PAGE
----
Understanding the words of a language – in our case, English -improving your grammar and building your vocabulary are, of course, the main ways to improve your spoken English. However, you may know people who know and understand English, but don’t seem able to communicate very well. This might be a matter of their confidence (which I’ll be covering in another article). It might also be that they don’t understand two other very important parts of communication.
When you listen to someone speaking face to face, what are you actually listening to and observing?
Think about it for a moment, and you’ll know that you are listening not only to the words that the person is saying, but the tone of voice that they are using, and their body language, facial expression and so on 원어민 영어회화.
Tone of voice and body language are both very important when we are trying to understanding someone’s feelings about what they are saying. By observing them closely, it is possible to tell if someone is lying, if they are pleased about what they are saying, fearful, angry and so on.
You can see some of the limitations of words themselves in this article. You can understand the content, of course, but you cannot tell how I FEEL about it (the fact that I am enthusiastic about communication skills and the English language!)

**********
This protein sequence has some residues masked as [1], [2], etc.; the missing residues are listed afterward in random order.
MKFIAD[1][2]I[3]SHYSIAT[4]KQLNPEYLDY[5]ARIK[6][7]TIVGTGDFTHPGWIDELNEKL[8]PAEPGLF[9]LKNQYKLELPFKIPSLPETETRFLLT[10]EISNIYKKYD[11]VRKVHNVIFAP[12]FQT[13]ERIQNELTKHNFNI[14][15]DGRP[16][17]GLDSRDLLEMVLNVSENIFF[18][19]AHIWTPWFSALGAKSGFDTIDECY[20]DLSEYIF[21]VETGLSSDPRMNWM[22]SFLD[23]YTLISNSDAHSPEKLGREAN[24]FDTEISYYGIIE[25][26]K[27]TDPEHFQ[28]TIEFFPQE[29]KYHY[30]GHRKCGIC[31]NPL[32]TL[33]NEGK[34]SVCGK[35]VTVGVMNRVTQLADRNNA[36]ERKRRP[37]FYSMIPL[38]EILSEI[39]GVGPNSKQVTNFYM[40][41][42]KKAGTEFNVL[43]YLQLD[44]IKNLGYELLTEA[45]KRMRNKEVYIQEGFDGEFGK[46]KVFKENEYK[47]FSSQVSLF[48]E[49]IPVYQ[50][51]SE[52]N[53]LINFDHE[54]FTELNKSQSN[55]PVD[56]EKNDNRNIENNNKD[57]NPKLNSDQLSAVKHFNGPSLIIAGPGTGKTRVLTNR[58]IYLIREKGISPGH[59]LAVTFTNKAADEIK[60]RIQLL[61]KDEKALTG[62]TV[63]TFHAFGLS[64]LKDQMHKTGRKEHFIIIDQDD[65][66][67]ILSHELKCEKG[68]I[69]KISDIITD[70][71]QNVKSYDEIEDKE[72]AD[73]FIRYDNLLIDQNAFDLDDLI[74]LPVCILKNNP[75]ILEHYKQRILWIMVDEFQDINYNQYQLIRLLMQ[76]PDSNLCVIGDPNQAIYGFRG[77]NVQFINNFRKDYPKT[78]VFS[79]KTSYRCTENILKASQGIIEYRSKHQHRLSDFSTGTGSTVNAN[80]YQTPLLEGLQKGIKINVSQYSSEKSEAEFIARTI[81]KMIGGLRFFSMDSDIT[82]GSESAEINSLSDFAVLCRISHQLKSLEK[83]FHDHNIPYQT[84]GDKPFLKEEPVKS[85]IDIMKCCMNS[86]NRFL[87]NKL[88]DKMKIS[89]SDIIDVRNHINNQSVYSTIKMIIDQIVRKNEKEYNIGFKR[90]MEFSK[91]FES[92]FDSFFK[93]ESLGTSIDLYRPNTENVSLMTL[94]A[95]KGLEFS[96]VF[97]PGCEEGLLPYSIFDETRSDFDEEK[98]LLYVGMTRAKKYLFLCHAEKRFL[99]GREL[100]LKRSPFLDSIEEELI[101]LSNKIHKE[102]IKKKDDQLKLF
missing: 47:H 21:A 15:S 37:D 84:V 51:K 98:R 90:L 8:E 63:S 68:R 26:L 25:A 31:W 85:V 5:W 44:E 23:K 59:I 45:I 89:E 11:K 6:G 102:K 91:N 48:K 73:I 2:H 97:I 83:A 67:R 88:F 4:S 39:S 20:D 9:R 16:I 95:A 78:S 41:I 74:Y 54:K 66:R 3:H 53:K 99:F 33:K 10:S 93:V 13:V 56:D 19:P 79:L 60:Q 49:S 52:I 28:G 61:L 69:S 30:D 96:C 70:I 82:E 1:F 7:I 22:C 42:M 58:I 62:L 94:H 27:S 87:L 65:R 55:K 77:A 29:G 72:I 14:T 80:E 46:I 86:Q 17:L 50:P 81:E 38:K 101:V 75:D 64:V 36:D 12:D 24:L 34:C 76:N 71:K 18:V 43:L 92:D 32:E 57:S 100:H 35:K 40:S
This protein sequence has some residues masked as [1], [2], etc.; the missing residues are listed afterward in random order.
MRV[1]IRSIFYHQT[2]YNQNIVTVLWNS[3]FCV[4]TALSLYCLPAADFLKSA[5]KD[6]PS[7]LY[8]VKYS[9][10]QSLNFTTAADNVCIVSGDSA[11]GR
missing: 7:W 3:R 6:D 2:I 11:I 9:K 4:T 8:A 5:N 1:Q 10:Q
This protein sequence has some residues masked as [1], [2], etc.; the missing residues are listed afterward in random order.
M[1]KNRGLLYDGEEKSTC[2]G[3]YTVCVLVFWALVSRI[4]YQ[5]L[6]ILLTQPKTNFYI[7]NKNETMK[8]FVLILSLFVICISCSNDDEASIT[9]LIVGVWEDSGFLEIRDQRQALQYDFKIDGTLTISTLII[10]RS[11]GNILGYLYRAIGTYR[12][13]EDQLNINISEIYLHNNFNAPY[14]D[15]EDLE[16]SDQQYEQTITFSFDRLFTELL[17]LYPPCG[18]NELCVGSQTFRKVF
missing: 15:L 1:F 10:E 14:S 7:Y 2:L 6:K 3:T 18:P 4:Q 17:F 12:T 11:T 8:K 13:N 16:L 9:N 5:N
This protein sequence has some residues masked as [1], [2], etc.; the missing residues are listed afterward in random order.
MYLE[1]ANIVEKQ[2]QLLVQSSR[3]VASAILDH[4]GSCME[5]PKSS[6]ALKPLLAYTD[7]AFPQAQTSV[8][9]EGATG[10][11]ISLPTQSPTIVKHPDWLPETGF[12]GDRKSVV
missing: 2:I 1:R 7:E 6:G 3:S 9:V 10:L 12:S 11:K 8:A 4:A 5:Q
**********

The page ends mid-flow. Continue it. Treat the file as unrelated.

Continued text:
If you heard me reading the article aloud over the phone, perhaps, you would begin to hear some of these things in my tone of voice.
If we were speaking face to face, you would be able to tell from my body language and facial expression, how I felt about the subject matter.
So, what does this mean to the non-native speaker of English?
Everyone gives away feelings through their tone of voice and body language, even speakers of Chinese, where the tones are part of the language itself. Sometimes, though, there are cultural differences in tone of voice and body language.
I’ve delivered training courses to delegates from around the world, and I’ve noticed that some nationalities are more expressive than others. Chinese and Russian participants often don’t give away as much through body language, whereas Spanish and Italians often do.
Also, people are much more likely to demonstrate a varied tone of voice and body language when they are speaking their own language than if they are speaking English as as a second language.
Here are the key things to remember. If you are listening to a speaker of English as a second language, remember that they will be using the tones of voice and body language conventions of their mother tongue, and you should not be too quick to misinterpret these.
If you ARE a speaker of English as a second language, remember that English speakers will be interpreting your tone of voice and body language according to their own ideas, which his why speakers of some languages can come across as angry or aggressive to native English speakers.